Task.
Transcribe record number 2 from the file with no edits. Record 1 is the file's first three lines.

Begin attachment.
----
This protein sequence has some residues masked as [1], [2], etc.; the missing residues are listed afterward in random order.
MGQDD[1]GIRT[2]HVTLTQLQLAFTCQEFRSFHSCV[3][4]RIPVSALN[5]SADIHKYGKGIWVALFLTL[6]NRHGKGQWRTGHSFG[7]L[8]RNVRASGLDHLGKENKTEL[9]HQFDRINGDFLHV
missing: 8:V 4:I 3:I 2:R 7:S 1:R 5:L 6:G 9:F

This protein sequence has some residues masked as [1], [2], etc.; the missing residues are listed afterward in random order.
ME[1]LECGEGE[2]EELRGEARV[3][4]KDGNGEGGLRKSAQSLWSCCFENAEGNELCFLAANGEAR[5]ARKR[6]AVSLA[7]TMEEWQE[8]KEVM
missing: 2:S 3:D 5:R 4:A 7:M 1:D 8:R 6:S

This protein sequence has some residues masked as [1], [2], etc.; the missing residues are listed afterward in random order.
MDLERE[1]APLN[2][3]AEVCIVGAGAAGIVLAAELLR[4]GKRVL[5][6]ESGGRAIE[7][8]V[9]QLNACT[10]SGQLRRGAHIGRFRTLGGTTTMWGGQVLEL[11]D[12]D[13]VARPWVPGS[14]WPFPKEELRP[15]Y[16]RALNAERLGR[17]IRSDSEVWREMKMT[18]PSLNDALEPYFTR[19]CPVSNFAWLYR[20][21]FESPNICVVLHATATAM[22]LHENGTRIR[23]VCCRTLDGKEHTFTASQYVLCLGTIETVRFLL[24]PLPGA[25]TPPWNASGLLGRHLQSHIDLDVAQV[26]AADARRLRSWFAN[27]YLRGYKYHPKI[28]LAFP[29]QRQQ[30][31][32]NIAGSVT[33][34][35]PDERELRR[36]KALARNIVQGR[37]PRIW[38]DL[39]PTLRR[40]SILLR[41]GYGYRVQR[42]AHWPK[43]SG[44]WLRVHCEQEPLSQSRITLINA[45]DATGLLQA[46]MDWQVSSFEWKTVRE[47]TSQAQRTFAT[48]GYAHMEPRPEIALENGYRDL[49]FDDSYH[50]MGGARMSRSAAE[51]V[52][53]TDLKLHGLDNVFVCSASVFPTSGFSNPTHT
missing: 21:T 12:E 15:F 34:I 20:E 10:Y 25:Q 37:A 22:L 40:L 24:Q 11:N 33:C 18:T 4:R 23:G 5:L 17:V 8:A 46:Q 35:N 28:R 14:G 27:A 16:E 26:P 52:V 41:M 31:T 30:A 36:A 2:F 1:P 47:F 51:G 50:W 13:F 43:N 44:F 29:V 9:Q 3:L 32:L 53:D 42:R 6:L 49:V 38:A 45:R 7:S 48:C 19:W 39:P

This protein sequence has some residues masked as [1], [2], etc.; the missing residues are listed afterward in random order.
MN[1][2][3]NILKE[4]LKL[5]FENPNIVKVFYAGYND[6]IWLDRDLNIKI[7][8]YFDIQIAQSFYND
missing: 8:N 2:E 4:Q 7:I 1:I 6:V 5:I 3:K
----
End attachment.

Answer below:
This protein sequence has some residues masked as [1], [2], etc.; the missing residues are listed afterward in random order.
ME[1]LECGEGE[2]EELRGEARV[3][4]KDGNGEGGLRKSAQSLWSCCFENAEGNELCFLAANGEAR[5]ARKR[6]AVSLA[7]TMEEWQE[8]KEVM
missing: 2:S 3:D 5:R 4:A 7:M 1:D 8:R 6:S